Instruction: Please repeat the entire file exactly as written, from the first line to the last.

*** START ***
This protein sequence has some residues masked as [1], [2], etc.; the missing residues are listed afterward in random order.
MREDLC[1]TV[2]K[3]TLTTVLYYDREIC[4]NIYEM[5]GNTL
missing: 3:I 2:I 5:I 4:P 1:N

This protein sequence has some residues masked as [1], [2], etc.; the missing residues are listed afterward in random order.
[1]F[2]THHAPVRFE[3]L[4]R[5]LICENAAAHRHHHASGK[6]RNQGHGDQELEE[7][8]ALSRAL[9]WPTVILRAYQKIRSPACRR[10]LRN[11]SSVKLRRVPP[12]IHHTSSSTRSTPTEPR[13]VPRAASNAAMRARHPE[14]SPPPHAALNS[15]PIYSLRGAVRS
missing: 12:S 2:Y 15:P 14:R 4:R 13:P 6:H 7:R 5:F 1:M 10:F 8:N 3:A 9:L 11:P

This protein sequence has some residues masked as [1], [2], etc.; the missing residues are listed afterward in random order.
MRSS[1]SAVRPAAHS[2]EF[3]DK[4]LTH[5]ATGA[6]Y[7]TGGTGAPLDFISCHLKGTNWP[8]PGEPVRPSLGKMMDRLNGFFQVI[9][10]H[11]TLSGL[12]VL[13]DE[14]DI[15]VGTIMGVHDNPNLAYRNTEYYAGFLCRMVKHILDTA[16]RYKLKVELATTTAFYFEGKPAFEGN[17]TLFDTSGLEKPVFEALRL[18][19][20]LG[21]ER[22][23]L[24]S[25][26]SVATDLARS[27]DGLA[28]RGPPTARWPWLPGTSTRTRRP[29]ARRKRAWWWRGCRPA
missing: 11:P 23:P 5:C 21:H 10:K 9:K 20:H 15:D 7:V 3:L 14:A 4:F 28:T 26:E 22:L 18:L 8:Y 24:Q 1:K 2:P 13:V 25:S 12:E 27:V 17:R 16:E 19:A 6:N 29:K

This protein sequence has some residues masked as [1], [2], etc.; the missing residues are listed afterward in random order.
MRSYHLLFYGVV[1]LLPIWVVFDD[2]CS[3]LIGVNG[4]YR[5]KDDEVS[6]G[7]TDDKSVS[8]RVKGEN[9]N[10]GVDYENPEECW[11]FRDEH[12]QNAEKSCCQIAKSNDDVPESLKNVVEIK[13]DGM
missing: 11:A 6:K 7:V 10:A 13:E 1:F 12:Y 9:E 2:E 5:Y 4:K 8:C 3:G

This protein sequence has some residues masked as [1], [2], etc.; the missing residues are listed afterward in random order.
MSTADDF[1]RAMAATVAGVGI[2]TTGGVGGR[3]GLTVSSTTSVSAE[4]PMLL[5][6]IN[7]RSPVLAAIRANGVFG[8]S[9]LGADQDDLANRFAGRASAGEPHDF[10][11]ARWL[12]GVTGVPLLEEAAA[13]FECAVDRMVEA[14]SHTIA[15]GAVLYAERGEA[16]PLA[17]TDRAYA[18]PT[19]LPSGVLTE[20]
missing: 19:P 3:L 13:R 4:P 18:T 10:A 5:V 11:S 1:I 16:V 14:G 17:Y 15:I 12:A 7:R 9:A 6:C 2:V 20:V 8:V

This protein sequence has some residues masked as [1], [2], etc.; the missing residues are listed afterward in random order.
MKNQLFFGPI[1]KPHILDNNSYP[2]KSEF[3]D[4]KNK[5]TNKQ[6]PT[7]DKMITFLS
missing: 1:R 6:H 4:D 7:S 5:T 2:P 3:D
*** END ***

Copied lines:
This protein sequence has some residues masked as [1], [2], etc.; the missing residues are listed afterward in random order.
MREDLC[1]TV[2]K[3]TLTTVLYYDREIC[4]NIYEM[5]GNTL
missing: 3:I 2:I 5:I 4:P 1:N

This protein sequence has some residues masked as [1], [2], etc.; the missing residues are listed afterward in random order.
[1]F[2]THHAPVRFE[3]L[4]R[5]LICENAAAHRHHHASGK[6]RNQGHGDQELEE[7][8]ALSRAL[9]WPTVILRAYQKIRSPACRR[10]LRN[11]SSVKLRRVPP[12]IHHTSSSTRSTPTEPR[13]VPRAASNAAMRARHPE[14]SPPPHAALNS[15]PIYSLRGAVRS
missing: 12:S 2:Y 15:P 14:R 4:R 13:P 6:H 7:R 5:F 1:M 10:F 8:N 3:A 9:L 11:P

This protein sequence has some residues masked as [1], [2], etc.; the missing residues are listed afterward in random order.
MRSS[1]SAVRPAAHS[2]EF[3]DK[4]LTH[5]ATGA[6]Y[7]TGGTGAPLDFISCHLKGTNWP[8]PGEPVRPSLGKMMDRLNGFFQVI[9][10]H[11]TLSGL[12]VL[13]DE[14]DI[15]VGTIMGVHDNPNLAYRNTEYYAGFLCRMVKHILDTA[16]RYKLKVELATTTAFYFEGKPAFEGN[17]TLFDTSGLEKPVFEALRL[18][19][20]LG[21]ER[22][23]L[24]S[25][26]SVATDLARS[27]DGLA[28]RGPPTARWPWLPGTSTRTRRP[29]ARRKRAWWWRGCRPA
missing: 11:P 23:P 5:C 21:H 10:K 9:K 20:H 15:D 7:V 3:L 14:A 4:F 28:T 26:E 22:L 18:L 8:Y 24:Q 1:K 2:P 13:V 25:S 12:E 27:V 17:R 16:E 19:A 6:N 29:K

This protein sequence has some residues masked as [1], [2], etc.; the missing residues are listed afterward in random order.
MRSYHLLFYGVV[1]LLPIWVVFDD[2]CS[3]LIGVNG[4]YR[5]KDDEVS[6]G[7]TDDKSVS[8]RVKGEN[9]N[10]GVDYENPEECW[11]FRDEH[12]QNAEKSCCQIAKSNDDVPESLKNVVEIK[13]DGM
missing: 11:A 6:K 7:V 10:A 13:E 1:F 12:Y 9:E 2:E 5:Y 4:K 8:C 3:G

This protein sequence has some residues masked as [1], [2], etc.; the missing residues are listed afterward in random order.
MSTADDF[1]RAMAATVAGVGI[2]TTGGVGGR[3]GLTVSSTTSVSAE[4]PMLL[5][6]IN[7]RSPVLAAIRANGVFG[8]S[9]LGADQDDLANRFAGRASAGEPHDF[10][11]ARWL[12]GVTGVPLLEEAAA[13]FECAVDRMVEA[14]SHTIA[15]GAVLYAERGEA[16]PLA[17]TDRAYA[18]PT[19]LPSGVLTE[20]
missing: 19:P 3:L 13:R 4:P 18:T 10:A 5:V 11:S 1:I 16:V 14:G 17:Y 15:I 12:A 7:R 9:A 6:C 2:V 20:V 8:V

This protein sequence has some residues masked as [1], [2], etc.; the missing residues are listed afterward in random order.
MKNQLFFGPI[1]KPHILDNNSYP[2]KSEF[3]D[4]KNK[5]TNKQ[6]PT[7]DKMITFLS
missing: 1:R 6:H 4:D 7:S 5:T 2:P 3:D